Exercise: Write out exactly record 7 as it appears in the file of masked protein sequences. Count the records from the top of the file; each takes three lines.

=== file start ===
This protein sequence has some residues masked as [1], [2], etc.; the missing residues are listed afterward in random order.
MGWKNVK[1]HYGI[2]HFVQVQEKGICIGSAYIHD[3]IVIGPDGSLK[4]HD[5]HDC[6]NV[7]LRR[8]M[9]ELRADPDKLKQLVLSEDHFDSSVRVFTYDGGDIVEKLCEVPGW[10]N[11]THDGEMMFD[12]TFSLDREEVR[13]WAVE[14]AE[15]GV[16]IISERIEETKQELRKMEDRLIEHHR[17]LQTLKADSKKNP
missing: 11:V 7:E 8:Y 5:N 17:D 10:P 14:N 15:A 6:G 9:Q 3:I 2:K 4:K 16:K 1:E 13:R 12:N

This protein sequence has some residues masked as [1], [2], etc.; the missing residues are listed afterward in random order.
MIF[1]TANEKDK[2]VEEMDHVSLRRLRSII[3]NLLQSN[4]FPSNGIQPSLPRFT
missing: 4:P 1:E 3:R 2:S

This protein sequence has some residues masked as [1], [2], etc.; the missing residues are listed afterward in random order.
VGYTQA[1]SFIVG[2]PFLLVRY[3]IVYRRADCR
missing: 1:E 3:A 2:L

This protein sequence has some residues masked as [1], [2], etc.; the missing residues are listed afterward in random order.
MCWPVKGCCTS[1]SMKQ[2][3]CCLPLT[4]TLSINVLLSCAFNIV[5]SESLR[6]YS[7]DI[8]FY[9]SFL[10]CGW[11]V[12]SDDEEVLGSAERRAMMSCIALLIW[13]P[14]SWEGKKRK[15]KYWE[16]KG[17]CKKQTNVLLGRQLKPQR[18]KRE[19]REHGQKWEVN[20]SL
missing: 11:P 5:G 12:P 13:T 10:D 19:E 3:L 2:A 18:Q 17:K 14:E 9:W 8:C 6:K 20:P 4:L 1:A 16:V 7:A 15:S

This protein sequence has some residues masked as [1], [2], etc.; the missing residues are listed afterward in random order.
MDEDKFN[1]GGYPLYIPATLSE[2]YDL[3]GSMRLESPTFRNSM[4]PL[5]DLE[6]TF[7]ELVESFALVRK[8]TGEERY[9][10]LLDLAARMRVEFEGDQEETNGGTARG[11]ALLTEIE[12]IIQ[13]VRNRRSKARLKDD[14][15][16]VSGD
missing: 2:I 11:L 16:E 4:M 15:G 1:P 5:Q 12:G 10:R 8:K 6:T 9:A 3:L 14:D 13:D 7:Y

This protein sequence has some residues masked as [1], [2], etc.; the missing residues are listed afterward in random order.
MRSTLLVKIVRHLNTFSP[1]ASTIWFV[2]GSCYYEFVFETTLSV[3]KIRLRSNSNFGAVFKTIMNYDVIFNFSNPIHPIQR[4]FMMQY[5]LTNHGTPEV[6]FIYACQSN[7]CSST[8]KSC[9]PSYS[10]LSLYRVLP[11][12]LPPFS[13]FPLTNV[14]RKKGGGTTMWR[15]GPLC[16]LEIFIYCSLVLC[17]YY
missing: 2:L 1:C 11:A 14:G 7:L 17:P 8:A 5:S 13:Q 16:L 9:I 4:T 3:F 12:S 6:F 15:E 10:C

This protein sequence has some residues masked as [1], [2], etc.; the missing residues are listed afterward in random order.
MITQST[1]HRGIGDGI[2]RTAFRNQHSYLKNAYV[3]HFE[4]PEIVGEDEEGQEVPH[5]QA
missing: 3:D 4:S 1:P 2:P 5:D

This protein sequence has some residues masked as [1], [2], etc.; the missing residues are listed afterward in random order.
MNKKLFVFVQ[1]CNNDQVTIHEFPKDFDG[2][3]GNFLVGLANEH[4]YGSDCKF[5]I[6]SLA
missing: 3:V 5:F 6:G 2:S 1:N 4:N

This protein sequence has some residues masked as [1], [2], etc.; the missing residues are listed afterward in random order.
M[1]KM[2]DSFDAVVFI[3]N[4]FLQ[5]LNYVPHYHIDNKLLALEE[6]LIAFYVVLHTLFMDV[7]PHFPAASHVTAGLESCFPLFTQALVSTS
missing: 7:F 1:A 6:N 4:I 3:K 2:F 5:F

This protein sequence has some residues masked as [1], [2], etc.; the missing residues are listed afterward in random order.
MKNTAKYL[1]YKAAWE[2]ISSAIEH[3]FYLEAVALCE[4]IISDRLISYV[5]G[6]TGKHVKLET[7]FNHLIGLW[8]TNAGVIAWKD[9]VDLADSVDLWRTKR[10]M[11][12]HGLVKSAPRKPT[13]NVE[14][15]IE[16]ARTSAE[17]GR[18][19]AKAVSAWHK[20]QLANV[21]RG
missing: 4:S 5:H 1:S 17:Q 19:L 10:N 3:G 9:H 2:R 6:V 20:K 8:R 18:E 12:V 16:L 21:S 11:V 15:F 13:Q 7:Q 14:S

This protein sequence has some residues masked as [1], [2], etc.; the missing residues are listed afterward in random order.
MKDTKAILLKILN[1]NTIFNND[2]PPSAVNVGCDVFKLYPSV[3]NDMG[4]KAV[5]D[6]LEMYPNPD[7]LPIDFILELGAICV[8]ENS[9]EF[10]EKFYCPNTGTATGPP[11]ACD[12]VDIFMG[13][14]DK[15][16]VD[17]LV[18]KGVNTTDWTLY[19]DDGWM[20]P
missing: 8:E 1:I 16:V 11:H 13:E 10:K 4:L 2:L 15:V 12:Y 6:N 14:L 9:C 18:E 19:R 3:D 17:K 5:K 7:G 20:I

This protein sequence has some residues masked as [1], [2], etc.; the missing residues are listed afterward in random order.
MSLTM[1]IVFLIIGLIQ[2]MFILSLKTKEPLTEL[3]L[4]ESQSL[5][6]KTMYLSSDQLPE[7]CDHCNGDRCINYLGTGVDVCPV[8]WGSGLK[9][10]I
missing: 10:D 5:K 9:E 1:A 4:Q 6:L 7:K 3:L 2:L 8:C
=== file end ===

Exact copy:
This protein sequence has some residues masked as [1], [2], etc.; the missing residues are listed afterward in random order.
MITQST[1]HRGIGDGI[2]RTAFRNQHSYLKNAYV[3]HFE[4]PEIVGEDEEGQEVPH[5]QA
missing: 3:D 4:S 1:P 2:P 5:D